Governor Gives Nod to Special Projects Spending
By: Arnold Wyrick
By: Arnold Wyrick
Back in 2002 Illinois Governor Rod Blagojevich put a stop to hundreds of millions of dollars in state funded special projects approved by his predecessor Governor George Ryan. But that's all changed with the release of $194,000,000 by Governor Blagojevich this week.
One of the organizations receiving the state funds labeled 'pork barrel projects' by politicians in Springfield, is the Jackson County Ambulance Service.
"Obviously we don't consider that we are pork barrel spending, because right now we have a crew that is on concrete floors. And literally live in a space smaller then the average bedroom," says Director Dorothy Miles.
The ambulance service applied for their $50,000 grant back in 2001, and just received word from the state that the other half of the funds were in the mail. It's money they plan to use to finish an addition to their base in Murphysboro.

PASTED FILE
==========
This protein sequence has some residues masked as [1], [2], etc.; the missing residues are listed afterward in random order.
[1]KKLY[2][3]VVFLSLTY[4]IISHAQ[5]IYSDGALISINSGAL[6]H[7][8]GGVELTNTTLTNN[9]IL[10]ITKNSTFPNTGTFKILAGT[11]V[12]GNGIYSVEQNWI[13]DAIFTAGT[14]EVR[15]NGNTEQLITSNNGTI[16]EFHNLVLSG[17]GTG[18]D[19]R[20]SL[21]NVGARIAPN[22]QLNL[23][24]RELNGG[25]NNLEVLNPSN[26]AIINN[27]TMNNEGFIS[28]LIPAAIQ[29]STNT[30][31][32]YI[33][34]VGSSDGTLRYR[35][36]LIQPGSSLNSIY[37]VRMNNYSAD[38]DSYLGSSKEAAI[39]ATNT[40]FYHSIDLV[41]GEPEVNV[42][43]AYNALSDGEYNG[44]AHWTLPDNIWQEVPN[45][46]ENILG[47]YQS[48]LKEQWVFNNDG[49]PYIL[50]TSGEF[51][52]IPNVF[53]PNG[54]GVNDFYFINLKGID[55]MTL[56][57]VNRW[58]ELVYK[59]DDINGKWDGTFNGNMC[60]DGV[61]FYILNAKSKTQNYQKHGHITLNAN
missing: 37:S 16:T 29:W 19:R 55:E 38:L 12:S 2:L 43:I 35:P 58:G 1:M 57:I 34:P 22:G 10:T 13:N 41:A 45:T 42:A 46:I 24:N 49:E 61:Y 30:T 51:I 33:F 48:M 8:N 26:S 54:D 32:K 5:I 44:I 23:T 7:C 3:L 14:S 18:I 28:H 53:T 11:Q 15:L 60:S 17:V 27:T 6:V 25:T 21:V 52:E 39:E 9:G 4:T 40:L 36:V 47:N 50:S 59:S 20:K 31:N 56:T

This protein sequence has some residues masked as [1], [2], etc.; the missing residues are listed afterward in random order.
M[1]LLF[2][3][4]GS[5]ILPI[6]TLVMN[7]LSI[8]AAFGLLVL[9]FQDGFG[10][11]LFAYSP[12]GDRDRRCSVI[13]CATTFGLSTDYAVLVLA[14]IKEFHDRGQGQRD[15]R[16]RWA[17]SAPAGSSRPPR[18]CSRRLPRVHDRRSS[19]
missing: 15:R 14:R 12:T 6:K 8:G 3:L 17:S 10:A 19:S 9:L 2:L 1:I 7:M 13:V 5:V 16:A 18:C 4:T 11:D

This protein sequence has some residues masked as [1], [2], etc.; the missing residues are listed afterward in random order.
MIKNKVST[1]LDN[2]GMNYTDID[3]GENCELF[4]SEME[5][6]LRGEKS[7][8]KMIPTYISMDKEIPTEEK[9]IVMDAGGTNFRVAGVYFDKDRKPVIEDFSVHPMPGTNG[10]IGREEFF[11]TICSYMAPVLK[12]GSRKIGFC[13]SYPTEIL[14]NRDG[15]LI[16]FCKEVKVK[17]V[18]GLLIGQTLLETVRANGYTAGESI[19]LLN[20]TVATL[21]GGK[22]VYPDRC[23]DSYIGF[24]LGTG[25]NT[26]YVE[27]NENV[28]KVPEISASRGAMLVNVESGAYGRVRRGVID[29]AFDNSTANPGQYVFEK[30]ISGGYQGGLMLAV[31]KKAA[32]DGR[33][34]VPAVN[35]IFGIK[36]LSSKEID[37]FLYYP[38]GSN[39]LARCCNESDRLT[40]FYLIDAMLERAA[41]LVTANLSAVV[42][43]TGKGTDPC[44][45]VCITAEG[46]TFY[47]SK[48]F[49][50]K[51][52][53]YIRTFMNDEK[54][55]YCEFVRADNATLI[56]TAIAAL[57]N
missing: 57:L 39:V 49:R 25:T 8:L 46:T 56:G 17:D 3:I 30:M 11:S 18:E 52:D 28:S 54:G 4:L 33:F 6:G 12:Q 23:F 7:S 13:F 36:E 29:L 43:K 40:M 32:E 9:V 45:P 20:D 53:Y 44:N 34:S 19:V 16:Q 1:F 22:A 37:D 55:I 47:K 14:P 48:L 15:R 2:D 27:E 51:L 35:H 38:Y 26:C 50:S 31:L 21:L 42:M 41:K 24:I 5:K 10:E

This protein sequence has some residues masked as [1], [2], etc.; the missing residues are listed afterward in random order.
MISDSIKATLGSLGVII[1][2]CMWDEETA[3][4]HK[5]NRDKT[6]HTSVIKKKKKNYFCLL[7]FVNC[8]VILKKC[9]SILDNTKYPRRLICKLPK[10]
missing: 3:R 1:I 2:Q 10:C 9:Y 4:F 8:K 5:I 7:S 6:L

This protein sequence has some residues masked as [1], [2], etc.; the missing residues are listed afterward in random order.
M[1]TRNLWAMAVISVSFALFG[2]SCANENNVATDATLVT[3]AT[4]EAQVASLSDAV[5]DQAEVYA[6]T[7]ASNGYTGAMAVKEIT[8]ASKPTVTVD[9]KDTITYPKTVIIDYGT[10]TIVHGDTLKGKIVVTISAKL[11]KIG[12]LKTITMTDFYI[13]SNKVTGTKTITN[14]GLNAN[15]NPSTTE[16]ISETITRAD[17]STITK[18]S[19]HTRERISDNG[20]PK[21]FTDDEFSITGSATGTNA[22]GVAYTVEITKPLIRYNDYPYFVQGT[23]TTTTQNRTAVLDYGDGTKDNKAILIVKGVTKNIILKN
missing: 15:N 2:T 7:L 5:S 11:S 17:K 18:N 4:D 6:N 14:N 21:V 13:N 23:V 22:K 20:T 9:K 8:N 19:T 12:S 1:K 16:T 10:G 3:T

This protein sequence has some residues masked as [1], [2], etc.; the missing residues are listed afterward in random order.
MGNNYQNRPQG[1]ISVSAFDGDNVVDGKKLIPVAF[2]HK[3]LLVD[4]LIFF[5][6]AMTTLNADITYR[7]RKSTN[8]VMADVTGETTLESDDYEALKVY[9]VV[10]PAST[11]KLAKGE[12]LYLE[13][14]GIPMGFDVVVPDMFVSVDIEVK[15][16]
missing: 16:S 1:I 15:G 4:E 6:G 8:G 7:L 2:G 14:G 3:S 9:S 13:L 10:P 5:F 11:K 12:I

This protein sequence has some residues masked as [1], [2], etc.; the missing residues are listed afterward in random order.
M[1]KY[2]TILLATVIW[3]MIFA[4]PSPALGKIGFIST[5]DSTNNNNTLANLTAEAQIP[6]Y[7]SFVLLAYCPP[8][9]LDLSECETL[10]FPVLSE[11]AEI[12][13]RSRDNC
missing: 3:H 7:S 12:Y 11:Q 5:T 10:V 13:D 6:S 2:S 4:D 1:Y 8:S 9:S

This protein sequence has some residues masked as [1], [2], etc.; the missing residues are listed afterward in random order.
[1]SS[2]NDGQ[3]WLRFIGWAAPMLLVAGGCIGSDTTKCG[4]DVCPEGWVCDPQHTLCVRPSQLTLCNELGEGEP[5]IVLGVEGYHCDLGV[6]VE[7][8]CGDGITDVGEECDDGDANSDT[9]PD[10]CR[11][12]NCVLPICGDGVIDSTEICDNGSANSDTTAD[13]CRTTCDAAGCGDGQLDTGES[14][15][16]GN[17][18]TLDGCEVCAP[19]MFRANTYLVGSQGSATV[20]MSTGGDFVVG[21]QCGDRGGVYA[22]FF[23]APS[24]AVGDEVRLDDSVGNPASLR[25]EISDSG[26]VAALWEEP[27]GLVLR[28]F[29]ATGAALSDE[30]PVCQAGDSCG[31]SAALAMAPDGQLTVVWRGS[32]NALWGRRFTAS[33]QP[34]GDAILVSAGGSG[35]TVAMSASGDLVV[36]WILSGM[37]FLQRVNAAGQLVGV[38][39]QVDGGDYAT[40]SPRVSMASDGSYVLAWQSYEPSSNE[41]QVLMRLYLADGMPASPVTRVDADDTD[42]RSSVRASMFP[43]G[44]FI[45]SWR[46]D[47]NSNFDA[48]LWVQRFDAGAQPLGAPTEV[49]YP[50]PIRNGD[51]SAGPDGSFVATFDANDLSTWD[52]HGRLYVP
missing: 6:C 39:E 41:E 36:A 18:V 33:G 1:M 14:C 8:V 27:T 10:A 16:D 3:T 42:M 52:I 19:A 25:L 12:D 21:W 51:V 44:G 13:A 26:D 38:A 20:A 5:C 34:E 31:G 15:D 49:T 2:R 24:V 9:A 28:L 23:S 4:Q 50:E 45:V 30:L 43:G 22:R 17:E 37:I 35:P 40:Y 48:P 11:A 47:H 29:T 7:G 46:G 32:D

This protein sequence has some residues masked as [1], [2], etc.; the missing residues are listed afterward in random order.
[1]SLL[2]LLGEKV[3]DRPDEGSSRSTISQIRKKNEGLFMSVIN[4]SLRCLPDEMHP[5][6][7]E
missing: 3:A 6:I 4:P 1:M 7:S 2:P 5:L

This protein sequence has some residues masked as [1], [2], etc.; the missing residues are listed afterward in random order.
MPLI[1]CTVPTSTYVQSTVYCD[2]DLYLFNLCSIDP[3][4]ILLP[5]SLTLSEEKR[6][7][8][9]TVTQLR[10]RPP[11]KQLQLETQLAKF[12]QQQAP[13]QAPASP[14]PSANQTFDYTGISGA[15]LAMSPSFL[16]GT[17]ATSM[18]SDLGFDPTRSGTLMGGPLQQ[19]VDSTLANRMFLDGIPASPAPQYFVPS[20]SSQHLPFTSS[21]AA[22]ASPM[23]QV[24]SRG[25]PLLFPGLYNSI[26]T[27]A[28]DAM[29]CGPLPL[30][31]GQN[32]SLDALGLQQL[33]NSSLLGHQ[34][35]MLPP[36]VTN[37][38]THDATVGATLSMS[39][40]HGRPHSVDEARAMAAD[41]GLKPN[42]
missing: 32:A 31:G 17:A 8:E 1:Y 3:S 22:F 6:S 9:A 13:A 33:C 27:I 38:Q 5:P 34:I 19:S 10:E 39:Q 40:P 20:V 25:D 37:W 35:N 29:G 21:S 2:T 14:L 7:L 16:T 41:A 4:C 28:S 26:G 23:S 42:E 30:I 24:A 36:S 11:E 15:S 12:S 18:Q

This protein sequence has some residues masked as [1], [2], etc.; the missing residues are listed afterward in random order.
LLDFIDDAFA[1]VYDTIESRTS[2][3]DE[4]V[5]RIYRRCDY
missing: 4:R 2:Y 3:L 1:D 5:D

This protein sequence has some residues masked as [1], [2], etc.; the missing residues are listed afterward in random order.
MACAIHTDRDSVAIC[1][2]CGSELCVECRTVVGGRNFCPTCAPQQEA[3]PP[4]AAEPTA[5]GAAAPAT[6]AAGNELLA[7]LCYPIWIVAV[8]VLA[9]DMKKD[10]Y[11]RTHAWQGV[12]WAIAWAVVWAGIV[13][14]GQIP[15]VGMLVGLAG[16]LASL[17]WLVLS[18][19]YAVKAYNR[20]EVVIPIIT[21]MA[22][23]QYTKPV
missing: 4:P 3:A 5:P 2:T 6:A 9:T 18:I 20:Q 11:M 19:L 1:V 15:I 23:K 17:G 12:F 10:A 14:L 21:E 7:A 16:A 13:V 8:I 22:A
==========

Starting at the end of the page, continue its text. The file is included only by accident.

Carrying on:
"By allowing us a little extra funds so that we can repair and fix those projects. That will then allow us to shuffle some of that money into upgrading some of our equipment," Miles said.
Besides the county funds the ambulance service receives they have to rely upon grants and reimbursements from Medicare and Medicaid to keep things running.
"We also deal with very significant issues with our reimbursements. Right now on ambulance reimbursement a lot of times they do not even cover the cost of the equipment and drugs that we use on the call," Miles said.
Still whenever there's an emergency the ambulance crews must respond whether the person has insurance or has no medical coverage at all.
"If someone picks up the phone and dials 911 for an emergency call we are going to respond. We do not worry at that time whether or not the patient has medical insurance or not. Or if they can pay the bill. Same thing holds true when they need a higher level of medical care, they maybe transferring to Cape Girardeau or Saint Louis we respond then too."
"So whether or not there is payment that can be made, we respond to the needs of those individuals who are in our county," Miles said.
Still that can sometimes leave the service short on things they do need to handle all emergencies.
" So we not only have to worry about the base and it's upkeep, but we need to have the best medical equipment available so when we respond we can provide the best service," Miles said.